Flipping is Illegal – Part 1

Posted on February 9, 2016 by

Oh No! All this time you’ve been telling me I could make a killing buying & selling (flipping) houses and now you’re telling me it’s illegal, Ron?

Well, sort of! But before you get all upset, I’d better explain. Don’t worry; you’re not going to jail. Here’s the deal. Illegal flipping is indeed illegal. But first, let’s define flipping because it is a misunderstood term, sort of like the term “nothing down.” When I say you can buy houses with nothing down, I mean you’re not using your own money. That doesn’t mean the seller doesn’t get money. Sometimes they don’t and sometimes they get cashed out. But, it is NOT your money; it’s a “nothing down” deal.

When you take over a loan “subject to” the mortgage, and the seller doesn’t want any money, it’s a nothing down deal. When you pay all cash but borrow the money from a private lender, it’s still considered a nothing down deal. Thousands of people don’t believe in the nothing down philosophy and aren’t doing real estate because they simply don’t understand the term, and therefore they’re convinced they can’t buy houses without their own money. Their loss. A closed mind and an open mouth will keep you broke and working for those who are willing to learn.

Just try and tell my Quick Start Real Estate Boot Camp grads (especially those who have become millionaires because they refuse to listen to the morons) you can’t buy houses without your own money. The same ignorance seems to be attaching itself to the term “flipping.” Totally misunderstood and misrepresented.

Here’s The Shocker.

Every house you buy and sell is a flipper. Whether you’re in wholesale, retail, sell- on-lease-option or owner financing, you’ve just flipped a house. Most people use the term when applied to wholesaling, but it’s all flipping. It’s either a fast flip or a slow flip, but it’s still a flip no matter how you look at it.

Ok Ron, so how come it’s illegal? The answer is, it’s not.

The term “flipping” seems to be used by the media in cases where an investor bought a property and sold it a short time later. However in all the cases I’ve read, fraud was a part of all their deals. These investors made a practice of illegal activities and got away with it long enough for the long arm of the law to catch up to them…then they instantly became a news item. Flipping houses is not illegal. Fraud is. So what kind of fraud did these guys get in trouble over?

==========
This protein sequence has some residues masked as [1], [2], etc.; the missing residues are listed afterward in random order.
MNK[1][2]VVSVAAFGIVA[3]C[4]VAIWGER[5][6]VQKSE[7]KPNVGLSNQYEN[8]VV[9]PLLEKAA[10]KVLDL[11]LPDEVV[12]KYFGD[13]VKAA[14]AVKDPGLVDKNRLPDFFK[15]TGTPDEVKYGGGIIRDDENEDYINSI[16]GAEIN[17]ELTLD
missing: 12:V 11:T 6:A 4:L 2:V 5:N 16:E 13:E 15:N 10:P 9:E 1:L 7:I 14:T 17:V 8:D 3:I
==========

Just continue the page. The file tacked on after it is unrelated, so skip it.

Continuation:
Here’s A Short List of Possibilities.

  1. Paying appraisers to grossly appraise properties to get bigger loans for themselves or their buyers.
  1. Rigging down payments to put unqualified buyers in houses that shouldn’t be approved for the loan in which they’re applying for.
  1. Falsifying documents required to get a buyer approved such as pay stubs, verification of equipment, tax returns, verification of deposit, etc.
  1. Selling houses to unsophisticated buyers, representing them to be in good condition but covering up obvious problems to get the loan closed. This is the most abused type of fraud, and once discovered it leads to an investigation of all the investor’s activities and usually uncovers all other kinds of fraud.
  1. Back dating lease agreements to prove a track record of the tenant making payments on time and a year or more occupancy, when in reality the tenant just moved in. This is very common. I’ve had loan processors with large mortgage companies suggest I do it. The last time was on a $600,000 house. I asked the loan agent if he knew that was lender fraud. His reply was, “my boss said it was o.k. We do it all the time.”

Just remember this. Anytime the deal is different than the contract presented to the lender, it’s lender fraud. The loan is based on the stated facts. If you misrepresent those facts, it’s fraud. Regardless of how many other people participate in the process.

Come back next month and I will go more into detail about lender fraud and what it means to you and your real estate investing business.

Ron LeGrandRon LeGrand is the world’s leading expert in residential quick turn real estate and a prominent commercial property developer. Ron has bought and sold over 2,000 single family homes over the past 30 years, and currently owns commercial developments in nine states ranging from retail, office, warehouse, residential subdivisions and resort

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